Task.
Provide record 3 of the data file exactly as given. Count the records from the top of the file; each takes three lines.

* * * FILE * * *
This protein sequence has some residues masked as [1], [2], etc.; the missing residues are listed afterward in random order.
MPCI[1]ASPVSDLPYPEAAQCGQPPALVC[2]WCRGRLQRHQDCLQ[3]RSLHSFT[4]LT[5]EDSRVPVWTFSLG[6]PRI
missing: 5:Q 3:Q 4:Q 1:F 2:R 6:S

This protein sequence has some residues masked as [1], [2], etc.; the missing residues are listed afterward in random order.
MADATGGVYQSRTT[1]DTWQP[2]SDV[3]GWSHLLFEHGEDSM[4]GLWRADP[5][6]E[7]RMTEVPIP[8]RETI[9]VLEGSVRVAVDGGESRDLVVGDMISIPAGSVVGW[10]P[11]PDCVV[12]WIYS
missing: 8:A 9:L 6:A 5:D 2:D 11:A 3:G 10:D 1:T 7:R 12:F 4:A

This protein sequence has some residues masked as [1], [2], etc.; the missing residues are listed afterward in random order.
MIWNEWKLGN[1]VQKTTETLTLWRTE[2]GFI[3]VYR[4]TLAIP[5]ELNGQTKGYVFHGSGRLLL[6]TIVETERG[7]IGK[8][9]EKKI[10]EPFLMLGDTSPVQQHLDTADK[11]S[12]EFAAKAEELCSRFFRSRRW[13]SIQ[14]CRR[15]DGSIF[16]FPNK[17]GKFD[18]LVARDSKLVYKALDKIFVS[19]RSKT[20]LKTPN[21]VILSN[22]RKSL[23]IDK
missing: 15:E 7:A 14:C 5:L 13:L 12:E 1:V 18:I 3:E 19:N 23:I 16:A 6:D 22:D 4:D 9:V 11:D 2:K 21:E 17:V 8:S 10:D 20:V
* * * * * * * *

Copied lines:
This protein sequence has some residues masked as [1], [2], etc.; the missing residues are listed afterward in random order.
MIWNEWKLGN[1]VQKTTETLTLWRTE[2]GFI[3]VYR[4]TLAIP[5]ELNGQTKGYVFHGSGRLLL[6]TIVETERG[7]IGK[8][9]EKKI[10]EPFLMLGDTSPVQQHLDTADK[11]S[12]EFAAKAEELCSRFFRSRRW[13]SIQ[14]CRR[15]DGSIF[16]FPNK[17]GKFD[18]LVARDSKLVYKALDKIFVS[19]RSKT[20]LKTPN[21]VILSN[22]RKSL[23]IDK
missing: 15:E 7:A 14:C 5:L 13:L 12:E 1:V 18:I 3:E 19:N 23:I 16:A 6:D 22:D 4:D 9:V 11:D 2:K 21:E 17:V 8:S 10:D 20:V